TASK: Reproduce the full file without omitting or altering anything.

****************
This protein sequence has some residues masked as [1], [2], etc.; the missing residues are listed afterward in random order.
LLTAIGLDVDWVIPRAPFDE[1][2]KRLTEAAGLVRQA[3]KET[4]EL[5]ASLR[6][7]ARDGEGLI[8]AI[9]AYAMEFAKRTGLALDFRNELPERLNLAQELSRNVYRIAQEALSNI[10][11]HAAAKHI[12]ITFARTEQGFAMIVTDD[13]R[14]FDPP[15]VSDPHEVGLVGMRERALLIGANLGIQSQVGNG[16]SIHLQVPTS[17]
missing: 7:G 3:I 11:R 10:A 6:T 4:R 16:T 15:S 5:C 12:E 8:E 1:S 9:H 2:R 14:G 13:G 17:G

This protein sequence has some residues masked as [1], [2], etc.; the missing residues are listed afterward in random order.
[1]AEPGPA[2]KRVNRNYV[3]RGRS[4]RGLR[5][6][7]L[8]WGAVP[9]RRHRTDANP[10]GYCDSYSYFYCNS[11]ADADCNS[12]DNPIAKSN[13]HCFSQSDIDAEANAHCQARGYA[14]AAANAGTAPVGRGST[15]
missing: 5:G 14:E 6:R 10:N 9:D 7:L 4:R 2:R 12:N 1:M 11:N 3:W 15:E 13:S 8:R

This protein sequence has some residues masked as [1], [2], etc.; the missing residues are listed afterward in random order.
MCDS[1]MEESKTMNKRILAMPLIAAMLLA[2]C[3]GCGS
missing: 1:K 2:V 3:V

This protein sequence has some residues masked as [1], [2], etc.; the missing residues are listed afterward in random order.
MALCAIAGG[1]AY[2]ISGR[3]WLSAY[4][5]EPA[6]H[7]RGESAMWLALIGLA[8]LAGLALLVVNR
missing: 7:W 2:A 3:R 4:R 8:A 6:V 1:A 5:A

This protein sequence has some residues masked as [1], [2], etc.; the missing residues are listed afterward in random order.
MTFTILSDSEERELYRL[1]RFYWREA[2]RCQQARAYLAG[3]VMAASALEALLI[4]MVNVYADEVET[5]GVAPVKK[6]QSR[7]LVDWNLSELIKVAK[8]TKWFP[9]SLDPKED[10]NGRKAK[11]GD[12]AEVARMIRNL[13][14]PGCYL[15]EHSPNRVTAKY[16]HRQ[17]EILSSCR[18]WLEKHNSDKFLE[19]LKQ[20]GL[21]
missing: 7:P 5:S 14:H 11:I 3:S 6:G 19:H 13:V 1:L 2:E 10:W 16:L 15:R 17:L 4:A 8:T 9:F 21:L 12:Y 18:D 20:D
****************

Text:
This protein sequence has some residues masked as [1], [2], etc.; the missing residues are listed afterward in random order.
LLTAIGLDVDWVIPRAPFDE[1][2]KRLTEAAGLVRQA[3]KET[4]EL[5]ASLR[6][7]ARDGEGLI[8]AI[9]AYAMEFAKRTGLALDFRNELPERLNLAQELSRNVYRIAQEALSNI[10][11]HAAAKHI[12]ITFARTEQGFAMIVTDD[13]R[14]FDPP[15]VSDPHEVGLVGMRERALLIGANLGIQSQVGNG[16]SIHLQVPTS[17]
missing: 7:G 3:I 11:R 10:A 6:T 4:R 16:T 15:S 5:C 12:E 8:E 1:S 9:H 2:R 14:G 13:G 17:G

This protein sequence has some residues masked as [1], [2], etc.; the missing residues are listed afterward in random order.
[1]AEPGPA[2]KRVNRNYV[3]RGRS[4]RGLR[5][6][7]L[8]WGAVP[9]RRHRTDANP[10]GYCDSYSYFYCNS[11]ADADCNS[12]DNPIAKSN[13]HCFSQSDIDAEANAHCQARGYA[14]AAANAGTAPVGRGST[15]
missing: 5:G 14:E 6:R 10:N 9:D 7:L 4:R 2:R 12:N 1:M 11:N 3:W 15:E 13:S 8:R

This protein sequence has some residues masked as [1], [2], etc.; the missing residues are listed afterward in random order.
MCDS[1]MEESKTMNKRILAMPLIAAMLLA[2]C[3]GCGS
missing: 1:K 2:V 3:V

This protein sequence has some residues masked as [1], [2], etc.; the missing residues are listed afterward in random order.
MALCAIAGG[1]AY[2]ISGR[3]WLSAY[4][5]EPA[6]H[7]RGESAMWLALIGLA[8]LAGLALLVVNR
missing: 7:W 2:A 3:R 4:R 8:A 6:V 1:A 5:A

This protein sequence has some residues masked as [1], [2], etc.; the missing residues are listed afterward in random order.
MTFTILSDSEERELYRL[1]RFYWREA[2]RCQQARAYLAG[3]VMAASALEALLI[4]MVNVYADEVET[5]GVAPVKK[6]QSR[7]LVDWNLSELIKVAK[8]TKWFP[9]SLDPKED[10]NGRKAK[11]GD[12]AEVARMIRNL[13][14]PGCYL[15]EHSPNRVTAKY[16]HRQ[17]EILSSCR[18]WLEKHNSDKFLE[19]LKQ[20]GL[21]
missing: 7:P 5:S 14:H 11:I 3:S 6:G 19:H 13:V 1:L 2:E 10:W 16:L 15:R 17:L 4:A 8:T 9:F 21:L 12:Y 18:D 20:D